In January 2018, the capacity-building element of the Recirculate Project started with five one-week workshops at the Lancaster University Ghana campus in Accra. This ground-breaking project, Recirculate is a £6.8 million project funded by Research Councils UK through the Global Challenges Research Fund (GCRF). GCRF is a 5 year £1.5 billion fund and a key component in the delivery of the UK Aid Strategy: tackling global challenges in the national interest.
Recirculate, led by Lancaster University in partnership with African researchers will deliver innovative solutions to pressing problems with water use and safety and ‘join up’ the different ways in which water sustains communities, from sewage disposal to energy generation and water used in food production. This project is an international collaboration, led by Lancaster University with partners in Ghana, Nigeria, Malawi, Zambia, Botswana and Kenya. The four main partners of the project are Lancaster University, Lancaster University Ghana, Council for Scientific and Industrial Research (CSIR) and University of Benin.
Within the five weeks, a total of 220 researchers, professionals and community delegates from Ghana, Nigeria, South Africa, the UAE, Malawi, Benin, Kenya, Uganda and the UK attended the workshops at the LUG Campus from across 50 organisations. Fifteen LUG faculty members, five professional staff members, as well as four members from the ABN/TAG sister companies in South Africa and Dubai also participated in the workshops. These delegates got an opportunity to interact with each other, and attempted to bridge the gap that exists between researchers and members of the user communities.
Each week had a different theme for the workshops and for the first two days the researchers worked together, and were joined by members of the user communities for the last two days of the week. The researchers were also able to hear from the Commonwealth Fellows who had spent time in residences in Lancaster, to have an idea of what to expect as they began working on their residency applications, which would form the next phase of the project. At the end of each week, the participants were given certificates in a ‘graduation’ ceremony. The themes for the workshops were as follows:
Week 1 – Knowledge Exchange and Engagement: During the first week, researchers and academics discussed the need for knowledge exchange and engagement, and how working collaboration could lead to solving some of Africa’s problems. On the third day the researchers were joined by members from the user communities and both sides were able to hear from each other and discuss ways they could work together in the future.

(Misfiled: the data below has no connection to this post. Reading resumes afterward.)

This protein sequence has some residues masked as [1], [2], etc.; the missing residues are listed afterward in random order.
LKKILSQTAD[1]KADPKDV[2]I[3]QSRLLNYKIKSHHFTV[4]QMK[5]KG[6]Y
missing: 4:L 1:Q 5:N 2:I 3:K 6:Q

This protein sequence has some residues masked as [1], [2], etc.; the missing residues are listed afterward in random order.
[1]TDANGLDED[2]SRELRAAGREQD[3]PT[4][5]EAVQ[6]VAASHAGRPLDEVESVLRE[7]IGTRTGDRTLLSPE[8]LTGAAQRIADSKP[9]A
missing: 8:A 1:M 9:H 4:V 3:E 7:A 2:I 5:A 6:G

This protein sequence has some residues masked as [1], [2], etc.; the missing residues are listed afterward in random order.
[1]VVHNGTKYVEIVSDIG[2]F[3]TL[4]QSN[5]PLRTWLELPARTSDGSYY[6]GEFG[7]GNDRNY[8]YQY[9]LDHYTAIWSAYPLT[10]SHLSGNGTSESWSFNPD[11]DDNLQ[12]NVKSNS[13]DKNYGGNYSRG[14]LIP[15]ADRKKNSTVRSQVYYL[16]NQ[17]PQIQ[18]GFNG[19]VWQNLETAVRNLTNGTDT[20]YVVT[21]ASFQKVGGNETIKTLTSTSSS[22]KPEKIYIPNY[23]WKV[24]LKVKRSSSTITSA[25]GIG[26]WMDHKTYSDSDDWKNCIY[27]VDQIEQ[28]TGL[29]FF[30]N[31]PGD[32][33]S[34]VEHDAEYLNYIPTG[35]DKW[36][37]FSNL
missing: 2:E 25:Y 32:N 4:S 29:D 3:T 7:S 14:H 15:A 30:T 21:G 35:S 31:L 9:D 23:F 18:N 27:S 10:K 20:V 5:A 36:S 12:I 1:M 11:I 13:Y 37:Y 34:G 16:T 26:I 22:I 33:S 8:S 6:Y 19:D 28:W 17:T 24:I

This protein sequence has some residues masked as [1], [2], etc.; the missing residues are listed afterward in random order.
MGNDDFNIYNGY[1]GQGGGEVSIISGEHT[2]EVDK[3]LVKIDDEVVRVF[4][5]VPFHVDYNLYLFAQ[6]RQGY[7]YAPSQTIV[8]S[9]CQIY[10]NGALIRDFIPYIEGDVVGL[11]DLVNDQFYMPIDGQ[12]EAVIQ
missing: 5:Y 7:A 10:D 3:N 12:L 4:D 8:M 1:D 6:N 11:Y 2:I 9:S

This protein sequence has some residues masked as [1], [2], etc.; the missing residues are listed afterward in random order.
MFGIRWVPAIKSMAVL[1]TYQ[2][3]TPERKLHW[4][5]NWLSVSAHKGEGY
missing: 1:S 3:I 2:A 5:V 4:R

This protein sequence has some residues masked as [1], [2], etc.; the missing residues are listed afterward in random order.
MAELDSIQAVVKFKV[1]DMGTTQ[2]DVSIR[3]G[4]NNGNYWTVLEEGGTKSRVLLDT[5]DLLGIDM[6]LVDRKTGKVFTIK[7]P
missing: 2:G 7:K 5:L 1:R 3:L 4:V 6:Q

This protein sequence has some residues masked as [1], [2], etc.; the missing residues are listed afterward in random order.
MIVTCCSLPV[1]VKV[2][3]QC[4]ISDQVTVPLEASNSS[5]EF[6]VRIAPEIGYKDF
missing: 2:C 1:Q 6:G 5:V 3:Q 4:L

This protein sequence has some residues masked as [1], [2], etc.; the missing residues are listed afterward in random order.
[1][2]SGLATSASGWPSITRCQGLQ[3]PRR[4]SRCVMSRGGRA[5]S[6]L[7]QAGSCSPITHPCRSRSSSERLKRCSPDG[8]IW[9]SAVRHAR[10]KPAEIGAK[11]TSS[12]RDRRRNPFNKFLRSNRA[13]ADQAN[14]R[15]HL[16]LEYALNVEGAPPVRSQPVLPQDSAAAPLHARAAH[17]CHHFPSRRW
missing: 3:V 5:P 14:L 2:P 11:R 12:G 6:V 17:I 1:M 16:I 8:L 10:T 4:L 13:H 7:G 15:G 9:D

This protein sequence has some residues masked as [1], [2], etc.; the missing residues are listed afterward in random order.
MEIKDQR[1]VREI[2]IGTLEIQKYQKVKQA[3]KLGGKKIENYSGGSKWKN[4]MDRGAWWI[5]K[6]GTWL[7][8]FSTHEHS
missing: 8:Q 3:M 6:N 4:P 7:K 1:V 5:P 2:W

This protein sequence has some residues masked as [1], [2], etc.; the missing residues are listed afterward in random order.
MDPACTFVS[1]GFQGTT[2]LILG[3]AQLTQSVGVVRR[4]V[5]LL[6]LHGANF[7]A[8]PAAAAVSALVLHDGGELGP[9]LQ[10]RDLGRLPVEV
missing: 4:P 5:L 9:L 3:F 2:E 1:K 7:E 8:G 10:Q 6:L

Week 2 – Water For Energy: Week 2 had the theme Water For Energy, where participants discussed challenges Africa faces in the Energy sector. Researchers from the partner institutions spent four days in Ghana, and the workshops included a trip to Safi Sana Ghana Ltd, and Jekora Ventures, to see two different companies that deal with waste management.
Week 3 – Innovation and Entrepreneurship: For the third week the researchers, academics and members of the community worked with the theme Innovation and Entrepreneurship. They were tasked to work in groups to come up with a business model that would solve the continent’s water crisis and drive eco-innovation.
Week 4 – Water For Food Production – In week 4, participants discussed the theme: Water For Food Production. As part of this group of workshops the participants were able to visit the Nurevas factory, which is a factory in Accra, Ghana that develops a range of exciting sauces, condiments and spreads. Coincidentally, Dr Nicholas Draeger, one of the participants in a few of the Recirculate workshops is also a Director of Nurevas.
Week 5 – Water For Health and Sanitation – In the last week of the Recirculate capacity building workshops, the focus was Water For Health and Sanitation. During the week, the team paid a visit to James Town, one of the oldest towns in Africa built by the British, and was tasked to examine the water and sanitation issues present within the community.
The 5 week workshops were led by a team of academics and researchers led by Professor Nigel Paul, the Recirculate Director, and Dr Akanimo Odon, African Strategic Partnerships Advisor to Lancaster University, UK. Faculty members from the Lancaster University Management School, Lancaster Environment Centre and the Engineering Department also facilitated some of the workshops with the themes in their different areas of expertise. In addition to the training element included in Recirculate, the project has 6-8 week ‘residences’ at Lancaster University, UK, and participants in the workshops in Ghana have the opportunity to apply for these fully-funded residences.
Click here to view images from the capacity building workshops.
Visit the Recirculate project website here